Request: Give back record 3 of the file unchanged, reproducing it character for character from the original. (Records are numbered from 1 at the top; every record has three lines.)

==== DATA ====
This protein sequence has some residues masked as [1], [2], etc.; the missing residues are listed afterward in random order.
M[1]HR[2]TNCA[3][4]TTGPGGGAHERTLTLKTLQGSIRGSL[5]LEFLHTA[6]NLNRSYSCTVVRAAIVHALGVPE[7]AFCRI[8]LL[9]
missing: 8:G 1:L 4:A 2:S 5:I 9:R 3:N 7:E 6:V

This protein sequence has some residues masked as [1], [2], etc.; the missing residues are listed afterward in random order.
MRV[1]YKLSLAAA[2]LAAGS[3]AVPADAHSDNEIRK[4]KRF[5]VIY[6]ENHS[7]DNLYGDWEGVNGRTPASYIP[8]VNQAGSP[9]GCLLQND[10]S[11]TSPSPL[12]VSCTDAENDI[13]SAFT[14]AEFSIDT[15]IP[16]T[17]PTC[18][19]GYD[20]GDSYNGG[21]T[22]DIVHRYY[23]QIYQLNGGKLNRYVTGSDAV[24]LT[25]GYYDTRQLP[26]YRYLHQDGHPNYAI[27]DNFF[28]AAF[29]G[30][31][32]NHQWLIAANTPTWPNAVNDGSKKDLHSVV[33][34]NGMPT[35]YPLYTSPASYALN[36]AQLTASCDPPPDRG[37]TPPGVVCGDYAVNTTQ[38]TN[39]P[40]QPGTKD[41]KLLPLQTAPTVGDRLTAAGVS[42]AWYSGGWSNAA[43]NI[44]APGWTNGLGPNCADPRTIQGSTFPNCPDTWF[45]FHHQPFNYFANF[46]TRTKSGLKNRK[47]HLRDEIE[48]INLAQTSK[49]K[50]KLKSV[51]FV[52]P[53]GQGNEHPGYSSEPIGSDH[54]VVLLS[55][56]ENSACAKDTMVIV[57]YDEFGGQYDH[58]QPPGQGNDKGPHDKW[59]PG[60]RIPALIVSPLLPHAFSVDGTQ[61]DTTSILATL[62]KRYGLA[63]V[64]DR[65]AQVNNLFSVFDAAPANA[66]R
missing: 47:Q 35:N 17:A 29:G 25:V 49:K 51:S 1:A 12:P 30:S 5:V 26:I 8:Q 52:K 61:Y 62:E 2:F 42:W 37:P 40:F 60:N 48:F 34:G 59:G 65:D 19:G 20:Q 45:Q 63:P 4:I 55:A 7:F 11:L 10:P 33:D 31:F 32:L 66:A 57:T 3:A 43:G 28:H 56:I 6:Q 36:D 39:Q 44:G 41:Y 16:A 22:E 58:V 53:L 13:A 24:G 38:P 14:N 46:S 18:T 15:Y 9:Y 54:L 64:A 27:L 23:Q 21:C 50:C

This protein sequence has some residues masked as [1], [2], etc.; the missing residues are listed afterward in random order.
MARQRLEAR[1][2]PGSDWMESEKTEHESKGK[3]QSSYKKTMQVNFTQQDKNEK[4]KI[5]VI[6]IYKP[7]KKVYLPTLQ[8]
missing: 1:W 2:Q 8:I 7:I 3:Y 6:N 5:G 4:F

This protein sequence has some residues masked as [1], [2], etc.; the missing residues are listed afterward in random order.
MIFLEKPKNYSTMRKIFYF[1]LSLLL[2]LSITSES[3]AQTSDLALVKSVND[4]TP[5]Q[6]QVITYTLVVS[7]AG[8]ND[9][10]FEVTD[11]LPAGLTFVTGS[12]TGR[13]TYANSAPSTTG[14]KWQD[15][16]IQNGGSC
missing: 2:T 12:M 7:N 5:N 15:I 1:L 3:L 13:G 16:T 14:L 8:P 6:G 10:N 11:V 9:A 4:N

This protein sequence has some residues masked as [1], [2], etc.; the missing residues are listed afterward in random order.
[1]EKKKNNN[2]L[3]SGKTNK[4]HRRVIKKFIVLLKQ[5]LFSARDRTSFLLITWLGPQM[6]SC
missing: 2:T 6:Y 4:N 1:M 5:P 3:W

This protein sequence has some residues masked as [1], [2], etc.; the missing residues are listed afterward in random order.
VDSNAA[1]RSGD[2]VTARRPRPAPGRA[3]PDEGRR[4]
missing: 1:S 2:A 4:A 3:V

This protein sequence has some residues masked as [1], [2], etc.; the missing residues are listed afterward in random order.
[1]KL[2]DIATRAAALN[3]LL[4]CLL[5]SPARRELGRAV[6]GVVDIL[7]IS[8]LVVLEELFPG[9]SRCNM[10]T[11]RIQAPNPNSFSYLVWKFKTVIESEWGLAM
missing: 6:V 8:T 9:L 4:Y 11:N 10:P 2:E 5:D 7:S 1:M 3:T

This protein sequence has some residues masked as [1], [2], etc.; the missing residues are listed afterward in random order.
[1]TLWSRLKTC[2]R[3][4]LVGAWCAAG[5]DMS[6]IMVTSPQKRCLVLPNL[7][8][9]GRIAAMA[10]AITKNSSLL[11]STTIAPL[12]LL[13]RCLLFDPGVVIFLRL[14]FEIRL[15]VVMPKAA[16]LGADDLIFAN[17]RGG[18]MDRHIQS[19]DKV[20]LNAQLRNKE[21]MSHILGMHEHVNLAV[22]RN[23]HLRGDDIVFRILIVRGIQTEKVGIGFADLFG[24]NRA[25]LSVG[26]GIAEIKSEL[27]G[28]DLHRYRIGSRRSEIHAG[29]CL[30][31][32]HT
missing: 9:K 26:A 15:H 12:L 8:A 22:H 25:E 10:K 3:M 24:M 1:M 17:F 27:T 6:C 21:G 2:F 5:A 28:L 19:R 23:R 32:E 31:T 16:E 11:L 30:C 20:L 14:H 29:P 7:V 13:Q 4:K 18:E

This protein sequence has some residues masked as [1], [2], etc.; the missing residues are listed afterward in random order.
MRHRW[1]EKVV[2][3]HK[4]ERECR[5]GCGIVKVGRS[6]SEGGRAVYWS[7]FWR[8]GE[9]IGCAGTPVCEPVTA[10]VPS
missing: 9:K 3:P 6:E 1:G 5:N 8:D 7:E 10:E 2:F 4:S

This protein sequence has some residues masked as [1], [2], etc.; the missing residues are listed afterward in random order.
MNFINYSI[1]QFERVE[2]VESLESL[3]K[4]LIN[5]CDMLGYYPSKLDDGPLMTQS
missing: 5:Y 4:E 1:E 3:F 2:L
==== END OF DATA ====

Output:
This protein sequence has some residues masked as [1], [2], etc.; the missing residues are listed afterward in random order.
MARQRLEAR[1][2]PGSDWMESEKTEHESKGK[3]QSSYKKTMQVNFTQQDKNEK[4]KI[5]VI[6]IYKP[7]KKVYLPTLQ[8]
missing: 1:W 2:Q 8:I 7:I 3:Y 6:N 5:G 4:F